“Ninety-nine per cent of people are doing a really bad job on social media,” he says. “Just having a Facebook page is not a
strategy. The strategy is ‘here’s what we’re going to do and these are the tools we’re going to use to achieve it’.”
Crowd-sourcing has become a favourite of spirits marketers, particularly at the colourful, youth-adult end of the market where it’s easier to play with the character of the product and where the target audience is more social media-savvy.
Maxxium UK used interaction with its 440,000-strong Facebook community for its Sourz brand to create a limited-edition exclusive for Asda, and RTD brand VK has asked consumers to submit ideas for a new flavour, three of which have been chosen to be put to a vote on an on-trade tasting tour of the UK.
Sourz’s Facebook fans chose Spirited Mango with 54% of the vote over Melon and Orange flavours, then went on to choose between a number of bottle designs.
While the views of the masses dictated the decision, the crowd-sourcing exercise still relied on traditional marketing methods to make it stand up – with displays, neck hangers and in-store advertising used to drive consumers to Facebook to take part.
Sourz has also used Facebook for a crowd vote on new packaging for its winter limited- edition and to give the Apple Bite variety of its Fuzionz RTD its name.
Sourz marketing controller Eileen Livingstone says: “For us, it’s about engagement – we have a huge fanbase on Facebook and it’s growing every single day. But you still can’t afford to see it as the be-all and end-all.
“It can give you insight into the minds of your consumers but it doesn’t necessarily give you the level of expertise in flavour trends around the world that other forms of research can. We still do huge amounts of research outside of social media when we’re developing a product.
“But it’s certainly an enhancement to what we do and allows the brand to be relevant to its target audience.”
More traditional forms of product research still dominate, especially for Maxxium’s brands that have older consumer profiles.
“We haven’t used focus groups on Sourz but we do on other brands,” says Livingstone. “But it’s always in conjunction with a number of other ways of collating consumer feedback.
“Though Facebook and other social media are important you don’t yet get the depth of insight that you might get from the conversations you would have in a focus group, where you can talk to a smaller number of people but in much greater depth.”
Simon Green, marketing director at VK firm Global Brands, says there’s only so much to be gained from any sort of pre- launch research.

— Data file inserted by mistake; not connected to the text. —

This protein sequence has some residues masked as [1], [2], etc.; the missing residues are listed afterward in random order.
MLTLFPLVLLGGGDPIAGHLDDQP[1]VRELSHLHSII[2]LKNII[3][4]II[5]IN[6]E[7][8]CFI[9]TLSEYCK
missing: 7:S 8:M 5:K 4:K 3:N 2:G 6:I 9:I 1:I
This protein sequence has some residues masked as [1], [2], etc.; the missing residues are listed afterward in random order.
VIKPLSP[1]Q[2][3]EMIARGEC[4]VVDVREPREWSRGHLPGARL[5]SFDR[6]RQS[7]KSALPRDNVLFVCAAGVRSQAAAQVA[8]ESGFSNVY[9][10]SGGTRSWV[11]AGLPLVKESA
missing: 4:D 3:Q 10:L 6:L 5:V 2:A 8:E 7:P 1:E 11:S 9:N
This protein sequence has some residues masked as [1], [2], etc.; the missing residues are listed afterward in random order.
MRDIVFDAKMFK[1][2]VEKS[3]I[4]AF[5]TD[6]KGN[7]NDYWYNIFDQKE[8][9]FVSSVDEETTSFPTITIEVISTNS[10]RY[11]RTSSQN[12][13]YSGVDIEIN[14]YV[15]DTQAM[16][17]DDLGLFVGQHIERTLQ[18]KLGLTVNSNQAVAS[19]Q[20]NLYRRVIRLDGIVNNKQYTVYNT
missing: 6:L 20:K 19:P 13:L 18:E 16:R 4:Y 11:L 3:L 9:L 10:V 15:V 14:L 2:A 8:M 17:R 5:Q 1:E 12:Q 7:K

“We’ve never been about sitting in a room behind two-way mirror to watch consumers discussing a product anyway,” says Green.
“We’ve always preferred taking a product out to market to test consumer reaction in a real sales environment, and having conversations with them about the flavours and design out in the market. It’s a more natural way to do things with a brand such as VK.”
The danger of unfiltered crowd-sourcing influence is clear from the list of consumer suggestions for new flavours that VK opted not to put out to a wider vote.
Carrot Cake, Pomegranate & Spearmint, Rhubarb & Custard, Candyfloss and Black Coffee were rejected, as were more abstract suggestions such as pink, clear and rainbow, which would have caused some head- scratching in the NPD lab.
As that list shows, brand owners need to keep considerable control over such activities, despite the PR spin around consumer empowerment.
Even the self-styled beer marketing mavericks at Brewdog usually approach crowd-sourcing by way of refined multiple choice questions.
The VK exercise is still taking place, and all we know to date is that flavour X is coloured pink, flavour Y black and flavour Z green – and that Z is in the lead.
The person who originally created the eventual winner will have their face on the bottle on launch in time for Freshers’ Week and get a year’s supply of product.
Both Sourz and VK point to the 18-24 demographic as perfect for crowd-sourcing, but the jury’s out on whether it’s a serious and fundamental shift in how brands approach product development or a bit of fun to generate consumer engagement.
“It’s important now and it will be increasingly so,” says Green at Global Brands. “But a bit of common sense has to come in some- where along the way.
“We’re learning to moderate some of the suggestions we get in our marketing decisions. It’s not a way to get other people to do product development for us. We’ll still make the decisions.”